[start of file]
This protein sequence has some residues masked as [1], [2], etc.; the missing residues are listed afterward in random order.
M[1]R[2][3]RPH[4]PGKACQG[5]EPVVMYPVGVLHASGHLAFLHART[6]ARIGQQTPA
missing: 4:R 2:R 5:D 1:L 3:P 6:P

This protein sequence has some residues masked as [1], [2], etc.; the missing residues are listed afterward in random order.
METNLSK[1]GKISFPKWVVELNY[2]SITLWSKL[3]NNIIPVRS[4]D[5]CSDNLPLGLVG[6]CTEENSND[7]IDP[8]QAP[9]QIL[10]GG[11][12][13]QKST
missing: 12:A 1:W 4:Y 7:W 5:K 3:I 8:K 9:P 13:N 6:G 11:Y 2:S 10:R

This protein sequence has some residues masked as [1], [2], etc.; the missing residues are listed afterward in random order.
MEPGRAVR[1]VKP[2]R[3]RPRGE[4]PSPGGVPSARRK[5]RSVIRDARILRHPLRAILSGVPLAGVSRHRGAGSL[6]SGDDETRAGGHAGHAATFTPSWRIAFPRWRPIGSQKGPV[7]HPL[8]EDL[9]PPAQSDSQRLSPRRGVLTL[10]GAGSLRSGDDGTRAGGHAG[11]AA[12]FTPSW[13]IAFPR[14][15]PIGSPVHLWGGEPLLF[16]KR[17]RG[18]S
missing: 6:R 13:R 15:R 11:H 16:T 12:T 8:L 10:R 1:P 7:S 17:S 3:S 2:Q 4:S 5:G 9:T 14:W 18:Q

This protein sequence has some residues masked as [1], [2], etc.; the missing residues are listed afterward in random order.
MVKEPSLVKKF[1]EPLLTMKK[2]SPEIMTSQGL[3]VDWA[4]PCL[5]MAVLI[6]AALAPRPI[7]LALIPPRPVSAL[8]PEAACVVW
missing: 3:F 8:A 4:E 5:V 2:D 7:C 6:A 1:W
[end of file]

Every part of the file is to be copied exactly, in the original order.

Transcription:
This protein sequence has some residues masked as [1], [2], etc.; the missing residues are listed afterward in random order.
M[1]R[2][3]RPH[4]PGKACQG[5]EPVVMYPVGVLHASGHLAFLHART[6]ARIGQQTPA
missing: 4:R 2:R 5:D 1:L 3:P 6:P

This protein sequence has some residues masked as [1], [2], etc.; the missing residues are listed afterward in random order.
METNLSK[1]GKISFPKWVVELNY[2]SITLWSKL[3]NNIIPVRS[4]D[5]CSDNLPLGLVG[6]CTEENSND[7]IDP[8]QAP[9]QIL[10]GG[11][12][13]QKST
missing: 12:A 1:W 4:Y 7:W 5:K 3:I 8:K 9:P 13:N 6:G 11:Y 2:S 10:R

This protein sequence has some residues masked as [1], [2], etc.; the missing residues are listed afterward in random order.
MEPGRAVR[1]VKP[2]R[3]RPRGE[4]PSPGGVPSARRK[5]RSVIRDARILRHPLRAILSGVPLAGVSRHRGAGSL[6]SGDDETRAGGHAGHAATFTPSWRIAFPRWRPIGSQKGPV[7]HPL[8]EDL[9]PPAQSDSQRLSPRRGVLTL[10]GAGSLRSGDDGTRAGGHAG[11]AA[12]FTPSW[13]IAFPR[14][15]PIGSPVHLWGGEPLLF[16]KR[17]RG[18]S
missing: 6:R 13:R 15:R 11:H 16:T 12:T 8:L 10:R 1:P 7:S 17:S 3:S 2:Q 4:S 5:G 9:T 14:W 18:Q

This protein sequence has some residues masked as [1], [2], etc.; the missing residues are listed afterward in random order.
MVKEPSLVKKF[1]EPLLTMKK[2]SPEIMTSQGL[3]VDWA[4]PCL[5]MAVLI[6]AALAPRPI[7]LALIPPRPVSAL[8]PEAACVVW
missing: 3:F 8:A 4:E 5:V 2:D 7:C 6:A 1:W